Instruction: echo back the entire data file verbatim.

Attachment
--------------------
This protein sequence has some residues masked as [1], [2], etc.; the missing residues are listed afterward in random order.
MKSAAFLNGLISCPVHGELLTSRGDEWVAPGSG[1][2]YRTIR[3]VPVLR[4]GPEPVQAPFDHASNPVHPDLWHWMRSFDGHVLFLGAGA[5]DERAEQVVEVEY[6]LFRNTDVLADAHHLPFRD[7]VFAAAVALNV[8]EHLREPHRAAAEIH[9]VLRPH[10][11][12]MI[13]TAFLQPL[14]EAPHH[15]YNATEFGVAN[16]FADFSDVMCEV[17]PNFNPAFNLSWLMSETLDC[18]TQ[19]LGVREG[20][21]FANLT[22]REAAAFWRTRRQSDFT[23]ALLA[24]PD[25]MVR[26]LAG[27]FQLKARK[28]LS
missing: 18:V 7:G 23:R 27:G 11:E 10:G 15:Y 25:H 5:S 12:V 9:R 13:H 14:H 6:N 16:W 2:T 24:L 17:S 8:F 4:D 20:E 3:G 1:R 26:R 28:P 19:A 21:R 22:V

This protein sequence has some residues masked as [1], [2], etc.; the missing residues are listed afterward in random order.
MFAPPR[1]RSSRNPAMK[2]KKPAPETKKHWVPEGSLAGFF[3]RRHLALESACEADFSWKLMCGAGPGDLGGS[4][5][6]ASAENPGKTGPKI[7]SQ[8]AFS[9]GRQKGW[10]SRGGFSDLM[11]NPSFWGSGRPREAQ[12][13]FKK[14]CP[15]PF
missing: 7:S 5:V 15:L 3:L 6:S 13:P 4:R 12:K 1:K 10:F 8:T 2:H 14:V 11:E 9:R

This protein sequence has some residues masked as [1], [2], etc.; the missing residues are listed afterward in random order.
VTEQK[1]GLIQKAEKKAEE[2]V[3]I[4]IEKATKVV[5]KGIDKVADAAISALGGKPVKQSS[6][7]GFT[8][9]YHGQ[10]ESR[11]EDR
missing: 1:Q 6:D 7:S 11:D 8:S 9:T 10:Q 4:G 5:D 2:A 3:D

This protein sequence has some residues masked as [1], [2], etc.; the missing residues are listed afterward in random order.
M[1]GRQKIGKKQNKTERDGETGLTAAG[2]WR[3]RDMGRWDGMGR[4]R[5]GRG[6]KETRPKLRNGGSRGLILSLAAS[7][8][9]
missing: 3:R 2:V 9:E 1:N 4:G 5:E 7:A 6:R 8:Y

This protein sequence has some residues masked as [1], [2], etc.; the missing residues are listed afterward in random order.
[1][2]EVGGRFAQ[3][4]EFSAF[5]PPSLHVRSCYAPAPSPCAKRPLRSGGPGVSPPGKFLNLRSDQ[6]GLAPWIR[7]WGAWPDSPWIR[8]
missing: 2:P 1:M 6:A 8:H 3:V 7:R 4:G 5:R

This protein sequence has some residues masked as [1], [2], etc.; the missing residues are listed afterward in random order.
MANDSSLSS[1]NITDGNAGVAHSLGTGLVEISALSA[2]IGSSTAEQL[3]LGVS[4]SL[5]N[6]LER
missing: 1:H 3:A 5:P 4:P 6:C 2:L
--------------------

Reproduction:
This protein sequence has some residues masked as [1], [2], etc.; the missing residues are listed afterward in random order.
MKSAAFLNGLISCPVHGELLTSRGDEWVAPGSG[1][2]YRTIR[3]VPVLR[4]GPEPVQAPFDHASNPVHPDLWHWMRSFDGHVLFLGAGA[5]DERAEQVVEVEY[6]LFRNTDVLADAHHLPFRD[7]VFAAAVALNV[8]EHLREPHRAAAEIH[9]VLRPH[10][11][12]MI[13]TAFLQPL[14]EAPHH[15]YNATEFGVAN[16]FADFSDVMCEV[17]PNFNPAFNLSWLMSETLDC[18]TQ[19]LGVREG[20][21]FANLT[22]REAAAFWRTRRQSDFT[23]ALLA[24]PD[25]MVR[26]LAG[27]FQLKARK[28]LS
missing: 18:V 7:G 23:R 27:G 11:E 10:G 15:Y 25:H 5:S 12:V 9:R 13:H 14:H 6:N 16:W 2:T 24:L 17:S 8:F 4:D 20:E 3:G 1:R 26:R 28:P 19:A 21:R 22:V

This protein sequence has some residues masked as [1], [2], etc.; the missing residues are listed afterward in random order.
MFAPPR[1]RSSRNPAMK[2]KKPAPETKKHWVPEGSLAGFF[3]RRHLALESACEADFSWKLMCGAGPGDLGGS[4][5][6]ASAENPGKTGPKI[7]SQ[8]AFS[9]GRQKGW[10]SRGGFSDLM[11]NPSFWGSGRPREAQ[12][13]FKK[14]CP[15]PF
missing: 7:S 5:V 15:L 3:L 6:S 13:P 4:R 12:K 1:K 10:F 8:T 2:H 14:V 11:E 9:R

This protein sequence has some residues masked as [1], [2], etc.; the missing residues are listed afterward in random order.
VTEQK[1]GLIQKAEKKAEE[2]V[3]I[4]IEKATKVV[5]KGIDKVADAAISALGGKPVKQSS[6][7]GFT[8][9]YHGQ[10]ESR[11]EDR
missing: 1:Q 6:D 7:S 11:D 8:S 9:T 10:Q 4:G 5:D 2:A 3:D

This protein sequence has some residues masked as [1], [2], etc.; the missing residues are listed afterward in random order.
M[1]GRQKIGKKQNKTERDGETGLTAAG[2]WR[3]RDMGRWDGMGR[4]R[5]GRG[6]KETRPKLRNGGSRGLILSLAAS[7][8][9]
missing: 3:R 2:V 9:E 1:N 4:G 5:E 7:A 6:R 8:Y

This protein sequence has some residues masked as [1], [2], etc.; the missing residues are listed afterward in random order.
[1][2]EVGGRFAQ[3][4]EFSAF[5]PPSLHVRSCYAPAPSPCAKRPLRSGGPGVSPPGKFLNLRSDQ[6]GLAPWIR[7]WGAWPDSPWIR[8]
missing: 2:P 1:M 6:A 8:H 3:V 7:R 4:G 5:R

This protein sequence has some residues masked as [1], [2], etc.; the missing residues are listed afterward in random order.
MANDSSLSS[1]NITDGNAGVAHSLGTGLVEISALSA[2]IGSSTAEQL[3]LGVS[4]SL[5]N[6]LER
missing: 1:H 3:A 5:P 4:P 6:C 2:L